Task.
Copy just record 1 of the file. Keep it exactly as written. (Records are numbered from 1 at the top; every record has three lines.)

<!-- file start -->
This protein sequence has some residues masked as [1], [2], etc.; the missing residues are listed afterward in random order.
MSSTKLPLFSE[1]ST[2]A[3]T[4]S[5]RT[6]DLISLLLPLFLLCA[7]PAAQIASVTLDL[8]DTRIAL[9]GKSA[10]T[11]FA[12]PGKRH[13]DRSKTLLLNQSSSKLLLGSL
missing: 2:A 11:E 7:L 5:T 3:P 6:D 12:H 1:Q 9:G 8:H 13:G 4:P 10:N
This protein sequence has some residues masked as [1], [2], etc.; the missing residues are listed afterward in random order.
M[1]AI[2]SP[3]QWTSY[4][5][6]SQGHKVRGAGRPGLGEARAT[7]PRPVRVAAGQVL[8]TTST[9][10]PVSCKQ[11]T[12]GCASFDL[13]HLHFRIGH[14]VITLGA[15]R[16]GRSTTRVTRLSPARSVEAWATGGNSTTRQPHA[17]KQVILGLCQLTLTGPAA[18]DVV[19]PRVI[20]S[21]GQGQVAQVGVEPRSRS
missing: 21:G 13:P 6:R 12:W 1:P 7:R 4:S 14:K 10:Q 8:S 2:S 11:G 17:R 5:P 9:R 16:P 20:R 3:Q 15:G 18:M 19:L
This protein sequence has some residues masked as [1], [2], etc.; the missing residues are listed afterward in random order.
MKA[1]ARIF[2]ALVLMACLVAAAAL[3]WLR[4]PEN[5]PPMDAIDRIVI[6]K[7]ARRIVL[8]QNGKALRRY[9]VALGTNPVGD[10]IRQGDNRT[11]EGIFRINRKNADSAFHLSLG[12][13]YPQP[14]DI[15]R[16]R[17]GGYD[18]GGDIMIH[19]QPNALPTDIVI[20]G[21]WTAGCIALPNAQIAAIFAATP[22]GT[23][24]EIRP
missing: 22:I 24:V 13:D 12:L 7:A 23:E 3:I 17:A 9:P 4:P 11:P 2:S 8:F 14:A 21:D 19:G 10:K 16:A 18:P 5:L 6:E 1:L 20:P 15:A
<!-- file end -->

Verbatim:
This protein sequence has some residues masked as [1], [2], etc.; the missing residues are listed afterward in random order.
MSSTKLPLFSE[1]ST[2]A[3]T[4]S[5]RT[6]DLISLLLPLFLLCA[7]PAAQIASVTLDL[8]DTRIAL[9]GKSA[10]T[11]FA[12]PGKRH[13]DRSKTLLLNQSSSKLLLGSL
missing: 2:A 11:E 7:L 5:T 3:P 6:D 12:H 1:Q 9:G 8:H 13:G 4:P 10:N